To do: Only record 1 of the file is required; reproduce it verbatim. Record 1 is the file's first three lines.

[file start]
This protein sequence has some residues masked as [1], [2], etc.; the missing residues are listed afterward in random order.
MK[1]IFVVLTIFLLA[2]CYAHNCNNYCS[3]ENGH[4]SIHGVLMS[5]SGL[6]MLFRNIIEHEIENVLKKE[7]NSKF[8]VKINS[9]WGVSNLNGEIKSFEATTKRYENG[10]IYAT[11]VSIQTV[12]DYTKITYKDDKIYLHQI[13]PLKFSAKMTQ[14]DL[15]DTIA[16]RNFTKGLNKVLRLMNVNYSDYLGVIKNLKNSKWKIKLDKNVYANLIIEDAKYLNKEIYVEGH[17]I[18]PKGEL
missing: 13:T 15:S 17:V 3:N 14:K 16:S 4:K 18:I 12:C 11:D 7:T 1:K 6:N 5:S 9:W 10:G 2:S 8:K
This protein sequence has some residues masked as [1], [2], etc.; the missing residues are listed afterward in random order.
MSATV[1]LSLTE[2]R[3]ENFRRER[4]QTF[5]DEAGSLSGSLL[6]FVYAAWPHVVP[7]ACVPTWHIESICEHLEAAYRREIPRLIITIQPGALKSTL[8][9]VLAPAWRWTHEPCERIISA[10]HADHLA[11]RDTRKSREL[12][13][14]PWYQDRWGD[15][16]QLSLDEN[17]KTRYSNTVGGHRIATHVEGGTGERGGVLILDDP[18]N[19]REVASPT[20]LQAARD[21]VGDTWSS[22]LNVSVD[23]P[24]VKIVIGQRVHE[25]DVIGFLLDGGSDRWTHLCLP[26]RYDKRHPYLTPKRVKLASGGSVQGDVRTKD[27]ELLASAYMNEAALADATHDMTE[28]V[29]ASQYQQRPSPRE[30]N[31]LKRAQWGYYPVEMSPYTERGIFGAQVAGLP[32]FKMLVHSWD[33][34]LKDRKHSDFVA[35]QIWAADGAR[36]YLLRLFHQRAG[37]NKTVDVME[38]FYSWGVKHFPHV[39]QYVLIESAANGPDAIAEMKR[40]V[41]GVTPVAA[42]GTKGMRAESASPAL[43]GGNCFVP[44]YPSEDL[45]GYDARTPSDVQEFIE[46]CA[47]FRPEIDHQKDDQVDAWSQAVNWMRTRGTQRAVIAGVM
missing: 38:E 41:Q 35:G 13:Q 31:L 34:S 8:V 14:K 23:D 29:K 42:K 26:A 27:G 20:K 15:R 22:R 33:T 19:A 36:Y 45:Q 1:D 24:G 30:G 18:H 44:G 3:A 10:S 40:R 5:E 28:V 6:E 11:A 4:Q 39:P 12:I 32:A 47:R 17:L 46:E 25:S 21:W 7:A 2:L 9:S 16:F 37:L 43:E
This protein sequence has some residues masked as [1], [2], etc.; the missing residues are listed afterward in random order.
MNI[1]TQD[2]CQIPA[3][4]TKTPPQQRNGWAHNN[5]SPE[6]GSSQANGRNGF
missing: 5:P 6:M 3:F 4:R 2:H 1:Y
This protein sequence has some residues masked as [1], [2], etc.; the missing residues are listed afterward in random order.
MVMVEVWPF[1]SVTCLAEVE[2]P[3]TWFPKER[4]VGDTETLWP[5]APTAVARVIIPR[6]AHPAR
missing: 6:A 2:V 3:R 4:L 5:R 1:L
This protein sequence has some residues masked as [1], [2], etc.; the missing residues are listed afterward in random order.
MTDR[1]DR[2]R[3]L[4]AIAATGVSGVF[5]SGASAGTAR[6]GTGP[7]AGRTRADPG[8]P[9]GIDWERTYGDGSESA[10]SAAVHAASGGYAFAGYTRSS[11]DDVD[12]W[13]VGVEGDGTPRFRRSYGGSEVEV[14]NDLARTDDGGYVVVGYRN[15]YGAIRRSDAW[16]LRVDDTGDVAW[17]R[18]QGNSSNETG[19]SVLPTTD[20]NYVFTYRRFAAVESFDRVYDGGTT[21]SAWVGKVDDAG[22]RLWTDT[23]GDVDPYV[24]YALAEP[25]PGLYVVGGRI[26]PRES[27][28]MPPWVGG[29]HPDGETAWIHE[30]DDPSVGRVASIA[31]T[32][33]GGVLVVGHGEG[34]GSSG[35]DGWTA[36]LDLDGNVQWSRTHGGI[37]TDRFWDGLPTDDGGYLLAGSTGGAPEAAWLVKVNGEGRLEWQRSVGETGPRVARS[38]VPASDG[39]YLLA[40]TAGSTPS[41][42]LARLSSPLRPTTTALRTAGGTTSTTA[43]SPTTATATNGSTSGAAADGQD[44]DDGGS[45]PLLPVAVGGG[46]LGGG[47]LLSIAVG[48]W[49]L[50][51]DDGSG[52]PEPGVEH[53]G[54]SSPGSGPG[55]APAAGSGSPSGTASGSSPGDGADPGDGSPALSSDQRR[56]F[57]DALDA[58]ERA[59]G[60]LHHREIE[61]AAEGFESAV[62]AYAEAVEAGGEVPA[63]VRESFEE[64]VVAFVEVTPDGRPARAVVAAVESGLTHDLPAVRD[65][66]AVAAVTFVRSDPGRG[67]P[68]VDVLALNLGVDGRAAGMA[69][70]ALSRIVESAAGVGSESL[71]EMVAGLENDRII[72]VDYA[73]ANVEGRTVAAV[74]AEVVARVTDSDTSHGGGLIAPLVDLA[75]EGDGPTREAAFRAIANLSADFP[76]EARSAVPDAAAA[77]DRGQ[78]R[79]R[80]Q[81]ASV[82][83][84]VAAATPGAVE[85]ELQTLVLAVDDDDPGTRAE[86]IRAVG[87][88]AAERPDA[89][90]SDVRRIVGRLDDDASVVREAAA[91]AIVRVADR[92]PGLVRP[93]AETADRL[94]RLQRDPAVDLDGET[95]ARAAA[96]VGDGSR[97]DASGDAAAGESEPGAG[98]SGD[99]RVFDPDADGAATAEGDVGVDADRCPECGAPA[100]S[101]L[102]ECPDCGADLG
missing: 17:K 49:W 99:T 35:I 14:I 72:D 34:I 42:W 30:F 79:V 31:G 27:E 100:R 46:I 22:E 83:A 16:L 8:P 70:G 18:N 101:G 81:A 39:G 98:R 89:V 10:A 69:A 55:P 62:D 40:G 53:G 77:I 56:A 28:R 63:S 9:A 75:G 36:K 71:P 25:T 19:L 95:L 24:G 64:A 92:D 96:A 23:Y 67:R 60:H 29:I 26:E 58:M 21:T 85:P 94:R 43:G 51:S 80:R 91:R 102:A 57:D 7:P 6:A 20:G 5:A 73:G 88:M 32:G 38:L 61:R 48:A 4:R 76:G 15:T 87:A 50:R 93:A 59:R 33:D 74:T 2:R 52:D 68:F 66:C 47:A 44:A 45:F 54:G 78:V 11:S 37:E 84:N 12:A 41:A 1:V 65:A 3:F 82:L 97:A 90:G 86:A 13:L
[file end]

This protein sequence has some residues masked as [1], [2], etc.; the missing residues are listed afterward in random order.
MK[1]IFVVLTIFLLA[2]CYAHNCNNYCS[3]ENGH[4]SIHGVLMS[5]SGL[6]MLFRNIIEHEIENVLKKE[7]NSKF[8]VKINS[9]WGVSNLNGEIKSFEATTKRYENG[10]IYAT[11]VSIQTV[12]DYTKITYKDDKIYLHQI[13]PLKFSAKMTQ[14]DL[15]DTIA[16]RNFTKGLNKVLRLMNVNYSDYLGVIKNLKNSKWKIKLDKNVYANLIIEDAKYLNKEIYVEGH[17]I[18]PKGEL
missing: 13:T 15:S 17:V 3:N 14:K 16:S 4:K 18:I 12:C 11:D 7:T 1:K 6:N 5:S 9:W 10:G 2:S 8:K